My classmates are 31-year-old Donnie Stiff, an industrial designer from nearby Salt Lake City, and 50-year-old Craig Schmidt, who makes fiberglass bits for BMWs through his company Boxer Café in Garfield, Ark. None of us have ever gone racing, although Craig, a dirt and road rider, has done some track days. Donnie’s background is also dirt and road, as is mine, so we’re pretty equally matched.
After quizzing us on our own backgrounds, Cowell drills us on basic AHRMA philosophy, emphasizing the critical nature of the experience. “The basic philosophy is learning to race hard and learning to race safely, from beginners to everyone,” Cowell stresses. We also learn the flags. Two we’re anxious to see — the green flag for start and the checkered flag for finish — and others we hope to avoid, like the meatball, a black flag with an orange disc in the center signaling a rules violation and a trip to the pits.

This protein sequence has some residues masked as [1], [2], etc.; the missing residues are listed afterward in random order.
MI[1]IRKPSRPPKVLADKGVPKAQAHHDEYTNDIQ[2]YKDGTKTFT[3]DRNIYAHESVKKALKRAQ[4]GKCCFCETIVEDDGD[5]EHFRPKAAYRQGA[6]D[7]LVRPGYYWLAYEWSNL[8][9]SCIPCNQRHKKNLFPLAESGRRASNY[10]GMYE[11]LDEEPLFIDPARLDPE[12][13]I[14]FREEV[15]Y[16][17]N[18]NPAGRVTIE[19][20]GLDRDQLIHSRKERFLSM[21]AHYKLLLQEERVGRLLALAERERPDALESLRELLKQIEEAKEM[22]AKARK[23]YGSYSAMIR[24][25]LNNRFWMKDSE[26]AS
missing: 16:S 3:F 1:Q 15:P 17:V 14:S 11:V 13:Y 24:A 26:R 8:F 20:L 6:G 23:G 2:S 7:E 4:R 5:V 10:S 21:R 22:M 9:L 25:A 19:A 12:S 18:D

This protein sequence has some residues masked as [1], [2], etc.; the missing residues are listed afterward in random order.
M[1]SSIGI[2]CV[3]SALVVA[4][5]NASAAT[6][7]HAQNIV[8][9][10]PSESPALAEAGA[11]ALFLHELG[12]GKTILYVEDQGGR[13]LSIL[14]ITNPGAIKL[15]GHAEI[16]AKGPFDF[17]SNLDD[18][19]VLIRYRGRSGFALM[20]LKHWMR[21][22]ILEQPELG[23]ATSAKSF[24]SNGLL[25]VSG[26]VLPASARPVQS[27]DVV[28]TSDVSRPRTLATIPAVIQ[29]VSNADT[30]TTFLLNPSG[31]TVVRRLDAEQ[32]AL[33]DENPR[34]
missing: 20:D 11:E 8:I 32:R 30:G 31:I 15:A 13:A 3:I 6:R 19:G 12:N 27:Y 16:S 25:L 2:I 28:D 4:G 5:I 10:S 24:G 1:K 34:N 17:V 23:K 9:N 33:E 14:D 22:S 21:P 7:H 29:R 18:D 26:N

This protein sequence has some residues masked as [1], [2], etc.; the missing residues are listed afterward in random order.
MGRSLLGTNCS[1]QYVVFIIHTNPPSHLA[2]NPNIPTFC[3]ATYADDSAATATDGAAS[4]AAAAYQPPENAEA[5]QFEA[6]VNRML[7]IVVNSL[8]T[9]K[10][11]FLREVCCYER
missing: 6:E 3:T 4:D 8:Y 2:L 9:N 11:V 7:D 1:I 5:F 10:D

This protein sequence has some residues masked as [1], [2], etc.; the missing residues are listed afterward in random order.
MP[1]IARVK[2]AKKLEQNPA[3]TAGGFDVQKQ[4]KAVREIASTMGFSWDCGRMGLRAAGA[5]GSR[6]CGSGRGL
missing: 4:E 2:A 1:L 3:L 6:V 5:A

Cowell’s fix on safety and the need to be prepared, to think ahead, comes out immediately. “The most common mistake new riders make is giving up, thinking you’re too hot into a turn, and instead of following the ABCs you give up and look straight ahead and go off the track. The first rule is to stay on the track!” Cowell says as he drives home the mantra — focus, relax, look ahead.
After a detailed discussion of bike preparation and proper rider gear (like gloves that tie the ring and little finger together — helps you from breaking that littlest digit in a fall), he launches into what we really want to know, and that’s how to chart a course around the track — and survive. Tracing the track on a chart behind him, Cowell takes us through basic strategies of establishing reference points for braking and turning, instructing us to connect a set of imaginary dots to lead us safely and quickly through each turn. Placement, Cowell stresses, is key, finding the right turn-in point so you can hustle your bike through a corner in the least amount of time. That, and carrying your speed, is how you win races.